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ABSTRACT: Muscle (M) and fasciocutaneous (FC) free flaps are frequently used options in the reconstruction of traumatic lower limb injuries. The use of one flap over another has remained the topic of controversy in the literature. With a large experience, we sought to evaluate key outcomes of M versus FC free flap reconstructions in lower limb trauma in a single trauma center.
A consecutive 7- year review of all free flap reconstructions for lower limb trauma performed at the Royal Melbourne Hospital was conducted. Patient data were prospectively entered into a unit database and retrospectively reviewed.
One hundred three patients underwent 105 free flap reconstructions (M = 48 and FC = 57) in lower limb trauma. We experienced a rate of 2.9% total flap failures and 11.4% partial flap losses. Total flap failures represented 6.3% M and 0% FC flaps. The partial flap failures included 15.8% of M and 5.3% of FC flaps. Latissimus dorsi (40% of M group) and radial forearm free flaps (67% of FC group) were most commonly used in each group. There was a statistically significant difference between groups in rates of reoperation (M = 44% versus FC = 16%), postoperative infection (M = 38% versus FC = 12%), fracture nonunion (M = 40% versus FC = 21%), and donor site morbidity (M = 25% versus FC = 4%). Nonstatistically significant differences were encountered with higher rates of osteomyelitis (M = 14.6% versus FC = 10.5%), unplanned bone graft (M = 14.6 versus FC = 10.5%), and inability to bear full weight at 1 year (M = 30.2% versus FC = 17.0%) found in the M group. In our cohort, M flaps used for metal coverage resulted in higher rates of reoperation, postoperative infections, and flap loss than FC flaps (M = 61% versus FC = 25%, p < 0.05).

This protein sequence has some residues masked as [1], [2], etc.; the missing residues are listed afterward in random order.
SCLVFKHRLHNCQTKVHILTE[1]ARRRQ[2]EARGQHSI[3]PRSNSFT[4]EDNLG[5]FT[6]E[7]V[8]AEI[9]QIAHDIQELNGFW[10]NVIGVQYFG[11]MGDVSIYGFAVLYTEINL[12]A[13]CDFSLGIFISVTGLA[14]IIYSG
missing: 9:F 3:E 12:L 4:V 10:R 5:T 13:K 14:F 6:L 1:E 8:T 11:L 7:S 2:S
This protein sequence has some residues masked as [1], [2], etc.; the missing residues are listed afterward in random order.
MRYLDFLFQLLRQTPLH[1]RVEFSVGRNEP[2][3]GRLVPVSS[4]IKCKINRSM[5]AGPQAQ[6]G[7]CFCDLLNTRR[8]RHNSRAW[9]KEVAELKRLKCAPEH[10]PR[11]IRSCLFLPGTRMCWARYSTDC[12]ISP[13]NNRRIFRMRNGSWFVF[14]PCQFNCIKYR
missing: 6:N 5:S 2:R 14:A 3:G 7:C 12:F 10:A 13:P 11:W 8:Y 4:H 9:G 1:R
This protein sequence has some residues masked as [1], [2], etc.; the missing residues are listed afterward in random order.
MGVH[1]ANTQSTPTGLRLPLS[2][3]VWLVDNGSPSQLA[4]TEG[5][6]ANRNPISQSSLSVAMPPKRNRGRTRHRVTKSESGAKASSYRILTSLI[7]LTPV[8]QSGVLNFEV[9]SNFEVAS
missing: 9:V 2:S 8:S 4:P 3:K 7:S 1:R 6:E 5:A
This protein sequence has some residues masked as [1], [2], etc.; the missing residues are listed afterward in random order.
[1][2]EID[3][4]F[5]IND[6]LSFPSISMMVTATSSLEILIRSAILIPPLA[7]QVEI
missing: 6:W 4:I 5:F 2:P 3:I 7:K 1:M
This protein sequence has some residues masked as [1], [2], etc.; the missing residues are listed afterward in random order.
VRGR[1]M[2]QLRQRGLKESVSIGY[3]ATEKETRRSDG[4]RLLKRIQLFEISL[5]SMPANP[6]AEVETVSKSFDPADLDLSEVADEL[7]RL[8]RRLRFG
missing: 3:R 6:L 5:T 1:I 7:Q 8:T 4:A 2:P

Statistically higher complication rates in key reliability markers were found in the M free flap group. This study found FC free flaps to be more reliable for reconstruction of lower limb injuries in a major trauma center.
Journal of Reconstructive Microsurgery 05/2012; 28(5):333-40. · 1.00 Impact Factor